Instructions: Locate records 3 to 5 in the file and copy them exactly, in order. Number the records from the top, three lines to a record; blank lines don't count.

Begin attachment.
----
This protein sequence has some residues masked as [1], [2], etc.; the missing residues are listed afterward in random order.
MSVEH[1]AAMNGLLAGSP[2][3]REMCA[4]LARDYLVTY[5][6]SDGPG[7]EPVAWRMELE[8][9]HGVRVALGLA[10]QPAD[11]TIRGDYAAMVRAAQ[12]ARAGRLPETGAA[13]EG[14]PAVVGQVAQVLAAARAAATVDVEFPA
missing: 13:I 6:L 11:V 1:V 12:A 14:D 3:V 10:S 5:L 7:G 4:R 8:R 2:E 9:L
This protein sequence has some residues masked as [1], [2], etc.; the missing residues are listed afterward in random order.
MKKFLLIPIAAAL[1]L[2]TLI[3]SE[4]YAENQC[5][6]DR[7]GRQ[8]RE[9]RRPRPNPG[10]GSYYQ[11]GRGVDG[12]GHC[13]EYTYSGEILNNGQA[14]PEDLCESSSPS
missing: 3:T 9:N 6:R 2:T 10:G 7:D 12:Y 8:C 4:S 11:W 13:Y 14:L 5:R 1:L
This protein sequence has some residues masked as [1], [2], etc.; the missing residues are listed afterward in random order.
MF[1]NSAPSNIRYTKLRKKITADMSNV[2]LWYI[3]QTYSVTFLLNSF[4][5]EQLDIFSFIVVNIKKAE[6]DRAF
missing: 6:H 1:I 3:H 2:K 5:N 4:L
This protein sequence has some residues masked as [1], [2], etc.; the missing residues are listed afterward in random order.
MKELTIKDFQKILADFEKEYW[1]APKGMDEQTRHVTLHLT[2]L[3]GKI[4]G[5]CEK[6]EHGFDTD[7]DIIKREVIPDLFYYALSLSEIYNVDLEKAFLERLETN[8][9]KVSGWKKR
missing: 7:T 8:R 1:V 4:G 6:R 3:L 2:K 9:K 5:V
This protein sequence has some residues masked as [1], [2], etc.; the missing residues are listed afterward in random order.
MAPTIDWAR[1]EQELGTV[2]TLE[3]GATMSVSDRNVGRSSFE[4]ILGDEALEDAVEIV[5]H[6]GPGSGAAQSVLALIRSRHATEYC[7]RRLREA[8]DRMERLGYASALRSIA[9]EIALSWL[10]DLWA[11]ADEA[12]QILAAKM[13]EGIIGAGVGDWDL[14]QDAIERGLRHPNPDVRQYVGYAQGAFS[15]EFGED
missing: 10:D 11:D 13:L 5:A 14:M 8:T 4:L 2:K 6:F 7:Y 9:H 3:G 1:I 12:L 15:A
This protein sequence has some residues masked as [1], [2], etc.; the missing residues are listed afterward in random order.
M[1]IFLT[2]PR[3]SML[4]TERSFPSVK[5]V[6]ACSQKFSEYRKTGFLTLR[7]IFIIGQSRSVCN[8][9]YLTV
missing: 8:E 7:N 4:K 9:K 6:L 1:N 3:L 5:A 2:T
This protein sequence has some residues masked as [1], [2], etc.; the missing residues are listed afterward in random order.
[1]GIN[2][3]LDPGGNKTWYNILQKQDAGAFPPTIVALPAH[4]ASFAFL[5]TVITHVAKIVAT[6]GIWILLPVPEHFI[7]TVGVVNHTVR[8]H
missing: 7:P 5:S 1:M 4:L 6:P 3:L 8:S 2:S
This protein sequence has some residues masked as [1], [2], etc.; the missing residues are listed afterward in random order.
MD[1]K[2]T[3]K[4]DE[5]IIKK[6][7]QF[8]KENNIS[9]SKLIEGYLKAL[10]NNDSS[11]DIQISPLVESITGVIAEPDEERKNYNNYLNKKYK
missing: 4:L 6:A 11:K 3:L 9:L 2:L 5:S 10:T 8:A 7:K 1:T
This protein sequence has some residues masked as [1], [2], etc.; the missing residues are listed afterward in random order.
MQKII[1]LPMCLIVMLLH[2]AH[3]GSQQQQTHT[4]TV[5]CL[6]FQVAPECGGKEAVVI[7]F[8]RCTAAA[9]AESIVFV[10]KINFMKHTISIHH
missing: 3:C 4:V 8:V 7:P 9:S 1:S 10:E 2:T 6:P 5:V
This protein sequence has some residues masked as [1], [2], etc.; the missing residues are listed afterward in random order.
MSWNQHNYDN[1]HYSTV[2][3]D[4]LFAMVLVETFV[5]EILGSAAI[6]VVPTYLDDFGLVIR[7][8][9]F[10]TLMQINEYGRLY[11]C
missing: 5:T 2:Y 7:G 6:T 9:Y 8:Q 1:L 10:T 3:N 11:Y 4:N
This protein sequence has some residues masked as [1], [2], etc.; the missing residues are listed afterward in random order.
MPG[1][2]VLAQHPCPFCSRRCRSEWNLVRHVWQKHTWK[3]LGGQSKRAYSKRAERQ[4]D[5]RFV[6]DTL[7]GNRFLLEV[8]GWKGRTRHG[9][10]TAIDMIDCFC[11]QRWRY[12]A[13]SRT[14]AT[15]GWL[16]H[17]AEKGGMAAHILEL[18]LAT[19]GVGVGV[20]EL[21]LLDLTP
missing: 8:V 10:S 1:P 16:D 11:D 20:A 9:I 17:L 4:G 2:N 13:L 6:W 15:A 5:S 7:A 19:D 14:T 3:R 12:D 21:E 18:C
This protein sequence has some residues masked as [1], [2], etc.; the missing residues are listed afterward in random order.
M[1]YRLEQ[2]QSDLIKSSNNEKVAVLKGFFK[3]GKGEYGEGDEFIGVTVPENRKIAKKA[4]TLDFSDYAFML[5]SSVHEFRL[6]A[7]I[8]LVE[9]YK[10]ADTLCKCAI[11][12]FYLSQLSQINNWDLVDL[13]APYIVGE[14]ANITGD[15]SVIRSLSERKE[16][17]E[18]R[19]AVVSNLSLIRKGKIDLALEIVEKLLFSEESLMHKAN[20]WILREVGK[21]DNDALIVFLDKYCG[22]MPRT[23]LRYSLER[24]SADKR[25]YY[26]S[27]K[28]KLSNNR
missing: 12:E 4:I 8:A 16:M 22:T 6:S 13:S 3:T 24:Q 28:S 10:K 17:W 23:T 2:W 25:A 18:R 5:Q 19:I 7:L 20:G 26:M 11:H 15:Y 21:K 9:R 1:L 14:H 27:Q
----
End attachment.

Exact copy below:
This protein sequence has some residues masked as [1], [2], etc.; the missing residues are listed afterward in random order.
MF[1]NSAPSNIRYTKLRKKITADMSNV[2]LWYI[3]QTYSVTFLLNSF[4][5]EQLDIFSFIVVNIKKAE[6]DRAF
missing: 6:H 1:I 3:H 2:K 5:N 4:L
This protein sequence has some residues masked as [1], [2], etc.; the missing residues are listed afterward in random order.
MKELTIKDFQKILADFEKEYW[1]APKGMDEQTRHVTLHLT[2]L[3]GKI[4]G[5]CEK[6]EHGFDTD[7]DIIKREVIPDLFYYALSLSEIYNVDLEKAFLERLETN[8][9]KVSGWKKR
missing: 7:T 8:R 1:V 4:G 6:R 3:L 2:K 9:K 5:V
This protein sequence has some residues masked as [1], [2], etc.; the missing residues are listed afterward in random order.
MAPTIDWAR[1]EQELGTV[2]TLE[3]GATMSVSDRNVGRSSFE[4]ILGDEALEDAVEIV[5]H[6]GPGSGAAQSVLALIRSRHATEYC[7]RRLREA[8]DRMERLGYASALRSIA[9]EIALSWL[10]DLWA[11]ADEA[12]QILAAKM[13]EGIIGAGVGDWDL[14]QDAIERGLRHPNPDVRQYVGYAQGAFS[15]EFGED
missing: 10:D 11:D 13:L 5:A 14:M 8:T 4:L 2:K 6:F 7:Y 9:H 3:G 1:I 12:L 15:A